Gary George (Wisconsin politician)

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Gary George
Member of the Wisconsin State Senate from the 6th District
In office
Preceded byMonroe Swan
Succeeded bySpencer Coggs
Personal details
Born (1954-03-08) March 8, 1954 (age 65)
Milwaukee, Wisconsin, U.S.
Political partyDemocratic
Alma materUniversity of Wisconsin–Madison, and University of Michigan

Gary George (born March 8, 1954) is an American lawyer and politician from Milwaukee, Wisconsin who served as a Democratic legislator until he was recalled from office.[1]


Born March 8, 1954 in Milwaukee, George graduated from Marquette University High School, and the University of Wisconsin–Madison and received his law degree from University of Michigan in 1979.[2] He is African-American.[3]

Public office[edit]

George ran in 1980 in the Democratic primary election for the Wisconsin State Senate's Sixth District against incumbent Monroe Swan, who was considered the easy favorite. But Swan was removed from office due to a felony conviction for illegally using federally funded Comprehensive Employment and Training Act (CETA) money for his campaign for the nomination for lieutenant governor.[4]

In the general election George easily defeated Republican James Barrington, thus winning his first Senate seat.[5][6] He was reelected in 1984 and held the Senate office until 2003.[7][5] [8][9][10]

Political career[edit]

George served in many positions, including: Chair of the Senate Judiciary Committee,[11] Co-Chair of the Joint Legislative Audit Committee,[12] and Co-Chair of the Joint Finance Committee (a position he held for four years).[2]

George ran for governor in 2002.[2] However, he never made it into the Democratic primaries,[13] since the Election Board Commissioners were required to remove him from the ballot, because at least 221 signatures and addresses had been falsified, nullifying the validity of George's nomination.[14]

George ran for governor of Wisconsin again in the 1998 Democratic primary against Ed Garvey (D), getting in relatively late and garnishing only about 20 per cent of the vote.[2] Garvey went on to be defeated by incumbent Republican governor Tommy Thompson in November.[citation needed]

In 2003, George broke party lines and helped pass a Republican budget bill which had been introduced by Republicans at 2:55 a.m. on June 19th. Although many legislators were unable to thoroughly analyze the bill, it passed thanks to George's deciding vote. The bill was controversial because of the way it was introduced and rammed through having cut funding for municipalities.[15] and its All Democratic amendments to the bill were rejected.[16] By voting for this Republican bill, George angered his fellow Democrats who didn't forget.[2]

A recall was launched against George in 1986. Earlier that year George had supported Republican President Ronald Reagan which reportedly so angered Democrats that they launched the recall election.[17] He challenged the recall nomination signatures of his opponent. After winning his case against his opponent, the recall effort ended.[18][19]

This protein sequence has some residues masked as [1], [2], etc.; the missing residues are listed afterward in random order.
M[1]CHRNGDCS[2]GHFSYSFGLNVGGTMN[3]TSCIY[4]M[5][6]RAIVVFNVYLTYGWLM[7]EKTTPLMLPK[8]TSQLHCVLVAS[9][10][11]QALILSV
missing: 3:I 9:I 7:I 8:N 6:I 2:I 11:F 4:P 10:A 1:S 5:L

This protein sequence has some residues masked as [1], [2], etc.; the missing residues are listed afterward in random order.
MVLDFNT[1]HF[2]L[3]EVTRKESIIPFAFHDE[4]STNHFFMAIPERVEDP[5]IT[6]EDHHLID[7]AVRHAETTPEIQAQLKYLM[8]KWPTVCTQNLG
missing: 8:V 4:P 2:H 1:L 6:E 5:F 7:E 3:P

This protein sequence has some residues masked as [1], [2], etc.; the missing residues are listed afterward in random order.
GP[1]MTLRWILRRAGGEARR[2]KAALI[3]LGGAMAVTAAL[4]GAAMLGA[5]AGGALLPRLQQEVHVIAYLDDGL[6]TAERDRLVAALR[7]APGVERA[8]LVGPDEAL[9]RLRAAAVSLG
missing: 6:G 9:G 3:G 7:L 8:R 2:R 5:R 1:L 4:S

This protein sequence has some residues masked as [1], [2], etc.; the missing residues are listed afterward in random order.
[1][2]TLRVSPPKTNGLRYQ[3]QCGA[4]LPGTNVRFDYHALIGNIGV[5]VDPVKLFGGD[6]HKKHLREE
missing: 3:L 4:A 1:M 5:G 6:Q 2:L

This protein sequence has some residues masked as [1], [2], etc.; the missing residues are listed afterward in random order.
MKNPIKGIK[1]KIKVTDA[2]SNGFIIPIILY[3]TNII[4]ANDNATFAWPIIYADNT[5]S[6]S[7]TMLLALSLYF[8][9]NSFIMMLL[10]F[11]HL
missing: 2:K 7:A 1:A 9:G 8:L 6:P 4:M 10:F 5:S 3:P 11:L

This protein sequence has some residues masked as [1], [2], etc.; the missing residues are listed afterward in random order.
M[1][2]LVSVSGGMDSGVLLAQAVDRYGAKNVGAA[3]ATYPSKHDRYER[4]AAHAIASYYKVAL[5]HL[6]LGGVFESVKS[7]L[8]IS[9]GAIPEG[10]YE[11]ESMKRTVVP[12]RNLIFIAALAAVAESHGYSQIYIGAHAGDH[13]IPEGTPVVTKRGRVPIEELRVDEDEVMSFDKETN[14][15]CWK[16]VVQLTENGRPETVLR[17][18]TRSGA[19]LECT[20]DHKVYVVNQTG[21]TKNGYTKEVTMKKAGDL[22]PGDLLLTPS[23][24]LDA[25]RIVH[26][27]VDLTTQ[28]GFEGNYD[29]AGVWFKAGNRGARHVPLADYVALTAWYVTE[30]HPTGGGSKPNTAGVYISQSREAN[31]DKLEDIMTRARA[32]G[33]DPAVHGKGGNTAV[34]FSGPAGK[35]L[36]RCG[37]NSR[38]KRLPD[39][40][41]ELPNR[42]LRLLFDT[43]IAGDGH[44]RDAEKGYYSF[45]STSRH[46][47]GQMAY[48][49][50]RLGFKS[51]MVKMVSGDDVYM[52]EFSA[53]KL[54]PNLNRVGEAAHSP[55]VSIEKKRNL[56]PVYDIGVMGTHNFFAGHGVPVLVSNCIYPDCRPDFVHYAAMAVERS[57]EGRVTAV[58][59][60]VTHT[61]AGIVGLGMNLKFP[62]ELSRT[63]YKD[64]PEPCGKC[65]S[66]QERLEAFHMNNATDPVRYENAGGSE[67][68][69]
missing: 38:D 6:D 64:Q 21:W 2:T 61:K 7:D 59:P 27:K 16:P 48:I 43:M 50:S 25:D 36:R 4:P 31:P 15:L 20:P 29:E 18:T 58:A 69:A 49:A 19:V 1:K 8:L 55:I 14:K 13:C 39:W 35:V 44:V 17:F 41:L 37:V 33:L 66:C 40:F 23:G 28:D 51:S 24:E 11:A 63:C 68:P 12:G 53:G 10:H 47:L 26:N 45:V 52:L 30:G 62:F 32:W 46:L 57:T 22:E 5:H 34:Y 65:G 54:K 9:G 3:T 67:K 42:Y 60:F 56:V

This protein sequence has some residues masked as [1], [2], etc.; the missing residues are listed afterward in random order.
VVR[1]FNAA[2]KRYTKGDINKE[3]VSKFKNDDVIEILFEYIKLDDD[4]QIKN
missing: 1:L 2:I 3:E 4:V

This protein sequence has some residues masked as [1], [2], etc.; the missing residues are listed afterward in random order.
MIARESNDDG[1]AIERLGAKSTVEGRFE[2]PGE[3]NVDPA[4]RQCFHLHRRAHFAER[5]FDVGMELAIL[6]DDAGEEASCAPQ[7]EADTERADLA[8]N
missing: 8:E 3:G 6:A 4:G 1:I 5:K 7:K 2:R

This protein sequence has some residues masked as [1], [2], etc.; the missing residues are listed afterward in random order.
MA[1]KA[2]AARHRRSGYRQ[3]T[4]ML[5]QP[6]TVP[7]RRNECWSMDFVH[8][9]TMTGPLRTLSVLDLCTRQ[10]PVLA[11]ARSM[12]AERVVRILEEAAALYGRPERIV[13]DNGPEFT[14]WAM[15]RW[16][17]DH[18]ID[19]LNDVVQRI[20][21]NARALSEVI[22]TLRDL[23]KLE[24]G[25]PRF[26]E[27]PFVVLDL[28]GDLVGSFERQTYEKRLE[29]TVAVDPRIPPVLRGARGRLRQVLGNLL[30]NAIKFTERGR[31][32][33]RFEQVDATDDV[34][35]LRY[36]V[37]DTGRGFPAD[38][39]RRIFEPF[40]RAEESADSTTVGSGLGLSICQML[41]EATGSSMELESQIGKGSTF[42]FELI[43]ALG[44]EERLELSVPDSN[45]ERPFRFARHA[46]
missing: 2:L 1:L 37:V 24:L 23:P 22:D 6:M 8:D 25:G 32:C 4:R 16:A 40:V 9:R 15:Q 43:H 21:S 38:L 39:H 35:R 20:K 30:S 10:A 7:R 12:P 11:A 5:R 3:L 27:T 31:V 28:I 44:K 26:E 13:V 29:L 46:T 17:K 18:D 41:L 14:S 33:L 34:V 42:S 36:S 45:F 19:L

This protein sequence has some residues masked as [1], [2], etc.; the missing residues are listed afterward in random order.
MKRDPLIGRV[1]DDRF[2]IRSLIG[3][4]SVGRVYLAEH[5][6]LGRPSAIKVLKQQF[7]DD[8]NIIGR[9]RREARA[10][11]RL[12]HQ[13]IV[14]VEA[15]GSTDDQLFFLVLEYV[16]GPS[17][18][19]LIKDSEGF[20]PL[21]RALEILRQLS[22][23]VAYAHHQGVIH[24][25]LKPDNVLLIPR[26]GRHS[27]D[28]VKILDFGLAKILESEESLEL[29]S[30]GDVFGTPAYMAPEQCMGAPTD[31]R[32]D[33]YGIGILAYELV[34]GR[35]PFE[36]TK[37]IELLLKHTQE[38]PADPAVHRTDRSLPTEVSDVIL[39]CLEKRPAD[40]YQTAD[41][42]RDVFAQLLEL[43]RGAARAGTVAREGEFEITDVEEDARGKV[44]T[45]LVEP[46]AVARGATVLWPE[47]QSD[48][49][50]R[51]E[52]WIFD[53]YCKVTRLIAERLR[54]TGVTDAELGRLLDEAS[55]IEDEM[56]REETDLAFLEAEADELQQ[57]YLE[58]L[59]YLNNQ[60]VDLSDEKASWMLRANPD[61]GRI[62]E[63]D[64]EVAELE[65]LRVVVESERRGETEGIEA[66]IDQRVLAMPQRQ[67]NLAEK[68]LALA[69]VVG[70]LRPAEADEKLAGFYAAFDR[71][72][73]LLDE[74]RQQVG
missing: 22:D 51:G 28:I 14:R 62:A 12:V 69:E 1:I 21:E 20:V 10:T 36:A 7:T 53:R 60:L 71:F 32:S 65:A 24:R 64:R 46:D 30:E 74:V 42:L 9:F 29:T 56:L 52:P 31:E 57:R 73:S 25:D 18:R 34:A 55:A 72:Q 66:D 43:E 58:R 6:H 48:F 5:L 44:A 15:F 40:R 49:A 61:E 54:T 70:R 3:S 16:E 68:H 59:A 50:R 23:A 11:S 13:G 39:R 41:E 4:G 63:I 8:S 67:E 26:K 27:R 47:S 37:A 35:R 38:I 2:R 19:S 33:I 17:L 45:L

Seventeen years later, another recall petition was initiated against Senator George after he voted against a bill sponsored by the Democratic Governor of Wisconsin, Jim Doyle. The bill supported gambling expansion at the Potawatomi Bingo Casino in Milwaukee.[20][21] The Potawatomi Bingo Casino created jobs for the black community in Milwaukee and activists argued that George did not represent his voters when he opposed gambling expansion.[20]

Over 15,000 signatures were gathered on the 2003 petition to recall George (8,071 signatures were needed to initiate an election).[22] Jerrel Jones, owner of WNOV-AM and publisher of the Milwaukee Courier, paid individuals circulating the petition a dollar for each name collected.[23] George contested the petition signatures all the way to the Wisconsin Supreme Court, which ruled against him.[24][25] George rented an apartment inside his district but opponents claimed his primary residence was in the Town of Grafton outside his district limits.[26][27]

The recall effort was successful and George was removed from office in 2003.[21] Democratic Representative Spencer Coggs opposed George in the special primary election held on October 21, 2003. Coggs won the special primary election and was the only candidate on the special general election ballot of November 18, 2003.[27][28][29][30]

Criminal convictions and allegations of conspiracy[edit]

George was convicted in 2004 of a felony, in a plea deal concerning a kickback scheme involving a Milwaukee social service agency, and sentenced to four years in federal prison for conspiring to defraud the government.

Soon after his 2007 release from prison, he was implicated by the federal Bureau of Alcohol, Tobacco, Firearms and Explosives in a plot to overthrow the government of Laos, but was not charged, unlike some of his alleged fellow conspirators, including one of his former aides and General Vang Pao.[31] He was disbarred, but in 2011 the state Supreme Court reinstated him.